Threats against Afghan blogger

This post has been removed at the request of the Afghan blogger involved, as new information has come to light substantially changing the story. The post concerned the following:

“Sohrab Kabuli“, Afghan blogger and winner of the Freedom Blog Award for his Farsi blog, Shared Pains, has been getting death threats. (You can read an interview with him about his blog and its impact here.)

Initial information pointed improperly to the source of the threats.


  • Farhad

    Hi to everyone, I have been following this story for sometime and I am trying to be fair on both sides, but do you really think that an IP address could be a proof that the threat msgs have really come from the BBC? Also, why someone would send msgs from the BBC’s system ? I mean even a dump user of computer knows that IP address could be traced in msgs. Also, all the story we are hearing at least to me, seems a way of high profiling a person and possibly for seeking refuge to another country. (sorry for being frank) but it is very illogical to think that someone, with at least a fair education (being a journalist) would send threats to another person, via an obviously trackable medium. I appoligze to be skeptical.

  • John Anderson


    You may know that it is possible to trace the source of an anonymous post at a blogsite, but many many people do not know that. They may, for example, think it is possible trace the IP address of the sorce but wold think that is juust a number, would not know that all IP addresses are registered with the issuing authority and can readily bbe checked through the “whois” facility.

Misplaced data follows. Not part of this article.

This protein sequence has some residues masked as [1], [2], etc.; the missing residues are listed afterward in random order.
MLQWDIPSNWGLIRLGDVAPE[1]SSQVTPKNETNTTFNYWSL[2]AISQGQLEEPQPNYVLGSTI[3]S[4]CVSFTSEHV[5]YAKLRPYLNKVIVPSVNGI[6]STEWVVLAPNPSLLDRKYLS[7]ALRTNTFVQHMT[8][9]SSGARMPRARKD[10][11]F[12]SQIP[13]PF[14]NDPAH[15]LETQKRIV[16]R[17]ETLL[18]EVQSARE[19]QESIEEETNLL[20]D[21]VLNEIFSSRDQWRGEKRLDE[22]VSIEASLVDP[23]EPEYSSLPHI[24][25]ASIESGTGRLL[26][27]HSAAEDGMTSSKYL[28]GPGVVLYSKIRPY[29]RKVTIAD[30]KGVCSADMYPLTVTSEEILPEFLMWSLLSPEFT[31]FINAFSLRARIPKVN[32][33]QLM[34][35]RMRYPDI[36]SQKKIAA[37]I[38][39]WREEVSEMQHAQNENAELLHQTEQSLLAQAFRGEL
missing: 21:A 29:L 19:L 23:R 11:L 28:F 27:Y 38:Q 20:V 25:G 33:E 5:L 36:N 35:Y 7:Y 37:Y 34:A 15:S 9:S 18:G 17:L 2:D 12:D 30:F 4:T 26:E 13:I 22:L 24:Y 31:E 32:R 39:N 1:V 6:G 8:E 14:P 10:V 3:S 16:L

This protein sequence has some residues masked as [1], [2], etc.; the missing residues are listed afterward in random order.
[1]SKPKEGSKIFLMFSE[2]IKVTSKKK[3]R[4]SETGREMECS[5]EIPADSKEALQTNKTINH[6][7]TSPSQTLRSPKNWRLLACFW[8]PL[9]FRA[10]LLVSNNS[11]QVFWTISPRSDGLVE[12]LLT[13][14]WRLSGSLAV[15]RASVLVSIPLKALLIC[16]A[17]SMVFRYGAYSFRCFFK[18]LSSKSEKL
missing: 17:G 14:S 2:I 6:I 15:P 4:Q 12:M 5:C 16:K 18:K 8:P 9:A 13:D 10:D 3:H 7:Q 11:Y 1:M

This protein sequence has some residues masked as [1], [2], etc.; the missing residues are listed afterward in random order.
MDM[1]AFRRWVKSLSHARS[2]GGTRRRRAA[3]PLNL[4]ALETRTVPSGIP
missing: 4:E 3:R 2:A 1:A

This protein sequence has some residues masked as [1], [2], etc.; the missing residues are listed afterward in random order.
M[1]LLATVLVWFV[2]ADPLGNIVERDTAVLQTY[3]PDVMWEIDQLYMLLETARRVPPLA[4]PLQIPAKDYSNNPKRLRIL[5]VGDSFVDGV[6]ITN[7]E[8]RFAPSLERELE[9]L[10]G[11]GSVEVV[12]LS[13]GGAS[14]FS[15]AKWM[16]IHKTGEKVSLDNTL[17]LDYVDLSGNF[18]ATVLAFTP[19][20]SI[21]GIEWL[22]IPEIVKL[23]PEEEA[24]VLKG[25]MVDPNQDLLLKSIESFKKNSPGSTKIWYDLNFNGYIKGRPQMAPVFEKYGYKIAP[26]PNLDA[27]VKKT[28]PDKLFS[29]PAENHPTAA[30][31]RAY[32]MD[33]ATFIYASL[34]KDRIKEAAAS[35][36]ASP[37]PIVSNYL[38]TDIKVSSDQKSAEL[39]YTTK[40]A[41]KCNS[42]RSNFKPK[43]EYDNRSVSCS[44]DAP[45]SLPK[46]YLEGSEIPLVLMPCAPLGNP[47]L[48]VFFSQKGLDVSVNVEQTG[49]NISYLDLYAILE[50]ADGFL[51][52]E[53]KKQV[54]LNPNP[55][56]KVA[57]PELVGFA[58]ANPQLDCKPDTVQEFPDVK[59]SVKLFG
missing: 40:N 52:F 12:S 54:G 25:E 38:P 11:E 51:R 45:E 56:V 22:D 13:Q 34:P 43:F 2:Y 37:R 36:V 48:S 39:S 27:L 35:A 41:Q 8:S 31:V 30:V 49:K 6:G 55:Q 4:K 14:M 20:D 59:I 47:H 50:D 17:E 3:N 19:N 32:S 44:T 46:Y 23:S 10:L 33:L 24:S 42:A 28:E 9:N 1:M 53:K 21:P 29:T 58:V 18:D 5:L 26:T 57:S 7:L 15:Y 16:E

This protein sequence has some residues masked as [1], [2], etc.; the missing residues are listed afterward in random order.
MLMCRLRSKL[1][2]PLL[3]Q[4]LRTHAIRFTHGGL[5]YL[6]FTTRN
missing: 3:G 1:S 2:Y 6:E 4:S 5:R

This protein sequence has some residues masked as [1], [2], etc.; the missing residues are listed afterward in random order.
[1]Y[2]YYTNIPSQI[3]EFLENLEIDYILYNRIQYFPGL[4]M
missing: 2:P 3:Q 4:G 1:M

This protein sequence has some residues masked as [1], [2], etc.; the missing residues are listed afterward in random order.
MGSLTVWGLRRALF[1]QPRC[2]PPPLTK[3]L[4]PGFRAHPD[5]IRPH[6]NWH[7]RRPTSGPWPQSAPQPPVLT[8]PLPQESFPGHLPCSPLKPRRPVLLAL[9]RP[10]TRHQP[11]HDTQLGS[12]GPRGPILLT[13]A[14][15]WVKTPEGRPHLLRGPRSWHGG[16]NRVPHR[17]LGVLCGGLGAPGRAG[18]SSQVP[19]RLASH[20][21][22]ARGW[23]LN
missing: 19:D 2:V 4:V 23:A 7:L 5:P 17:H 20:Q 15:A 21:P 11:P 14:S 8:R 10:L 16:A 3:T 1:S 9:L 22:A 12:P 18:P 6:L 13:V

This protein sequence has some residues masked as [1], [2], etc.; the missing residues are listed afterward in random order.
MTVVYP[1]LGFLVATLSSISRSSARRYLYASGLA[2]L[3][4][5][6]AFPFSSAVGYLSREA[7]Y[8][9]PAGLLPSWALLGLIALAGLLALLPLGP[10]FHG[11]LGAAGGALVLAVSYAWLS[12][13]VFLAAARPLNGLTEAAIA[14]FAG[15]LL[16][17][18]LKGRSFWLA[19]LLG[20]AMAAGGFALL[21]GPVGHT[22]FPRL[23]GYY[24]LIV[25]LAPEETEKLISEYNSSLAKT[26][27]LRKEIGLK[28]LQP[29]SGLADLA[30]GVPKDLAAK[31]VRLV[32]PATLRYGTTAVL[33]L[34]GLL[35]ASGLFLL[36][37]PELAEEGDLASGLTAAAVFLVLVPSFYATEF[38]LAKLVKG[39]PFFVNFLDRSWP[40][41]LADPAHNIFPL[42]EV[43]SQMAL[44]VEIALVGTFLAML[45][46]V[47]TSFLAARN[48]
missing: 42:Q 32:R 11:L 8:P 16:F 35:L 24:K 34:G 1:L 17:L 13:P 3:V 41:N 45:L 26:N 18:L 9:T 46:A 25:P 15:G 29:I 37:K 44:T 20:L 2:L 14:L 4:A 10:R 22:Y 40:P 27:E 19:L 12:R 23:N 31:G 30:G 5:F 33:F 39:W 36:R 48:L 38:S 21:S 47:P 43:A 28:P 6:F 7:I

• […] kerman @ 11:50 pm

    The BBC continues to investigate claims by Afghan blogger Sohrab Kabuli that somebody has been threatening him fro […]

  • Augurwell

    This kind of terrorism really pisses me off. This is why we are at war and will remain at war until the law gets a better handle on these kinds of terrorists.

    I suggest you stay in touch with your friends and keep the rifle and side arm clean and ready, also get a good alert dog.

    You have allies you don’t know about.

    Praise God and pass the ammunition.


    Chesshie by Severn

    Global Emergency Service
    (Stryker Service)
    .|. .).

  • […] The BBC continues to investigate claims by Afghan blogger Sohrab Kabuli that somebody has been threatening him from within the BBC computer system. Here is the latest statement from the BBC: “The BBC has been investigating a serious allegation that offensive e-mails were sent from one of its staff members in the Kabul office. We are treating this extremely seriously. We are clear such a communication would contravene BBC guidelines and be unacceptable if they came from any BBC staff member. We are conducting an urgent investigation both in London and in Kabul to ascertain whether the e-mails came from the BBC. […]

  • سلام ودرود بر دوستان عزيز. چرا خود رامين انوري چيزي در اين مورد در وبلاگش نگذاشته است؟ و چرا دست به تهديد مي زند؟ نميدانم… ولي هرطوري باشد از تهديد شدگان حمايت مي كنيم

  • farzad

    i gues RAMIN ANWARI could be brother of FARIDA NAWARI or a member of her family,FARIDA ANWARI works in freedom radio in prag,and RAMIN ANWARI has been there before he came in to BBC, long time ego SUHRAB KABULI had writen an artical and comment about FREEDOM RAdio from prag,he commented on FARIDA ANWARI as well,

  • “but do you really think that an IP address could be a proof that the threat msgs have really come from the BBC?”

    Yes. Every time you connect to a site you reveal your computer’s IP, so that the computer you’re connecting to can send its response back. Since having duplicate IPs on the Internet would make it Stop Working, there’s a central organization for allocating them. The WHOIS information shows who owns a certain range of IPs, in this case it’s the BBC. The comments on that record specifically indicate the range is used for BBC employees connecting to the Internet.

  • Vann

    Ok, that this IP address comes from an IP block owned by the BBC is suspicious, but there are plenty of ways to fake your own IP address. Does anyone think it’s impossible that there is, say, an open proxy running somewhere in the BBC’s network? I don’t.

    Like I said, it’s suspicious, but it falls short of what I’d call “proof.”

  • Hell, the Guardian employs terrorist sympathizers, why not the Beeb?

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